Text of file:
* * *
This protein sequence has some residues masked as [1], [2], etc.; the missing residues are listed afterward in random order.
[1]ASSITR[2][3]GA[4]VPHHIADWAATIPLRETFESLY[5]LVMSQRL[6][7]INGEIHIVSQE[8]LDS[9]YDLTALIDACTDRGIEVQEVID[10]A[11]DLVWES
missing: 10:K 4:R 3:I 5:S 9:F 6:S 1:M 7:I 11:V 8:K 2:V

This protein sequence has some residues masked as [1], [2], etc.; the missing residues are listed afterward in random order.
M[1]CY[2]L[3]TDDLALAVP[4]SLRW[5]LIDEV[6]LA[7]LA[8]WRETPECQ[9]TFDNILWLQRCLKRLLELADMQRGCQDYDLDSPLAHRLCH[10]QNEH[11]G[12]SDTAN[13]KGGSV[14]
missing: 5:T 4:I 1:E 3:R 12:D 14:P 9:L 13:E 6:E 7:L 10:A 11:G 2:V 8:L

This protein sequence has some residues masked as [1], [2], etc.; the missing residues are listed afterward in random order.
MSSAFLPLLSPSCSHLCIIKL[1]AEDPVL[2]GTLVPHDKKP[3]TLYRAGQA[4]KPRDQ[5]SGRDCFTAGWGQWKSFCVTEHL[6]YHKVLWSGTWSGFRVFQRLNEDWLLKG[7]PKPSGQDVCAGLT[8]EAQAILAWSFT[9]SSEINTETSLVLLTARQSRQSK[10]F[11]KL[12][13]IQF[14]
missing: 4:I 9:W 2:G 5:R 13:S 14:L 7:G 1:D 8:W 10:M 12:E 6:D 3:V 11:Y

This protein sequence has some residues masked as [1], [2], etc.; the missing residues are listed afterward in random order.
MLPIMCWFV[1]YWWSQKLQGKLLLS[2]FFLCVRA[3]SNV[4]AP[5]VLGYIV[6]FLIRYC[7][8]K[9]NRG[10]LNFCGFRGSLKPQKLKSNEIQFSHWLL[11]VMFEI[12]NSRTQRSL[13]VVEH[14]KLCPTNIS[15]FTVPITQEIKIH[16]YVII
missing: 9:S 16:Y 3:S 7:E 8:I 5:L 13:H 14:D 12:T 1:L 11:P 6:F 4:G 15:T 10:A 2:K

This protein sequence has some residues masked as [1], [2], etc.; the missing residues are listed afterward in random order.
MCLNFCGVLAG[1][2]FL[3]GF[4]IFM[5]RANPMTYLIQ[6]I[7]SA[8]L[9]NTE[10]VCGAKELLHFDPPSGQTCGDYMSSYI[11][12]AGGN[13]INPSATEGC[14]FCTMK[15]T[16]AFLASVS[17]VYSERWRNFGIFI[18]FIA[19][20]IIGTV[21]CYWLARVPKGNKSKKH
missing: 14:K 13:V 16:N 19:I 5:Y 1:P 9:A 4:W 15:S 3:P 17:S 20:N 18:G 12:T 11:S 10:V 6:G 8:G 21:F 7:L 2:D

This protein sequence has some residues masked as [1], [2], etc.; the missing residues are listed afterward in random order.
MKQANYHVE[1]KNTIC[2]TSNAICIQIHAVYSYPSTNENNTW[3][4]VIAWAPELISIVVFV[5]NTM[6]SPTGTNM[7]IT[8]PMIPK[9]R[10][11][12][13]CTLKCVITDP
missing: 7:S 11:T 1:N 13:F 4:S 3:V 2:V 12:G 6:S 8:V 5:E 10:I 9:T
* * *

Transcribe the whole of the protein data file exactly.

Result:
This protein sequence has some residues masked as [1], [2], etc.; the missing residues are listed afterward in random order.
[1]ASSITR[2][3]GA[4]VPHHIADWAATIPLRETFESLY[5]LVMSQRL[6][7]INGEIHIVSQE[8]LDS[9]YDLTALIDACTDRGIEVQEVID[10]A[11]DLVWES
missing: 10:K 4:R 3:I 5:S 9:F 6:S 1:M 7:I 11:V 8:K 2:V

This protein sequence has some residues masked as [1], [2], etc.; the missing residues are listed afterward in random order.
M[1]CY[2]L[3]TDDLALAVP[4]SLRW[5]LIDEV[6]LA[7]LA[8]WRETPECQ[9]TFDNILWLQRCLKRLLELADMQRGCQDYDLDSPLAHRLCH[10]QNEH[11]G[12]SDTAN[13]KGGSV[14]
missing: 5:T 4:I 1:E 3:R 12:D 14:P 9:L 13:E 6:E 7:L 10:A 11:G 2:V 8:L

This protein sequence has some residues masked as [1], [2], etc.; the missing residues are listed afterward in random order.
MSSAFLPLLSPSCSHLCIIKL[1]AEDPVL[2]GTLVPHDKKP[3]TLYRAGQA[4]KPRDQ[5]SGRDCFTAGWGQWKSFCVTEHL[6]YHKVLWSGTWSGFRVFQRLNEDWLLKG[7]PKPSGQDVCAGLT[8]EAQAILAWSFT[9]SSEINTETSLVLLTARQSRQSK[10]F[11]KL[12][13]IQF[14]
missing: 4:I 9:W 2:G 5:R 13:S 14:L 7:G 1:D 8:W 10:M 12:E 6:D 3:V 11:Y

This protein sequence has some residues masked as [1], [2], etc.; the missing residues are listed afterward in random order.
MLPIMCWFV[1]YWWSQKLQGKLLLS[2]FFLCVRA[3]SNV[4]AP[5]VLGYIV[6]FLIRYC[7][8]K[9]NRG[10]LNFCGFRGSLKPQKLKSNEIQFSHWLL[11]VMFEI[12]NSRTQRSL[13]VVEH[14]KLCPTNIS[15]FTVPITQEIKIH[16]YVII
missing: 9:S 16:Y 3:S 7:E 8:I 5:L 13:H 14:D 12:T 1:L 11:P 6:F 4:G 15:T 10:A 2:K

This protein sequence has some residues masked as [1], [2], etc.; the missing residues are listed afterward in random order.
MCLNFCGVLAG[1][2]FL[3]GF[4]IFM[5]RANPMTYLIQ[6]I[7]SA[8]L[9]NTE[10]VCGAKELLHFDPPSGQTCGDYMSSYI[11][12]AGGN[13]INPSATEGC[14]FCTMK[15]T[16]AFLASVS[17]VYSERWRNFGIFI[18]FIA[19][20]IIGTV[21]CYWLARVPKGNKSKKH
missing: 14:K 13:V 16:N 19:I 5:Y 1:P 9:A 4:W 15:S 3:P 17:S 20:N 18:G 12:T 11:S 10:V 6:G 8:G 21:F 7:L 2:D

This protein sequence has some residues masked as [1], [2], etc.; the missing residues are listed afterward in random order.
MKQANYHVE[1]KNTIC[2]TSNAICIQIHAVYSYPSTNENNTW[3][4]VIAWAPELISIVVFV[5]NTM[6]SPTGTNM[7]IT[8]PMIPK[9]R[10][11][12][13]CTLKCVITDP
missing: 7:S 11:T 1:N 13:F 4:S 3:V 2:V 12:G 6:S 8:V 5:E 10:I 9:T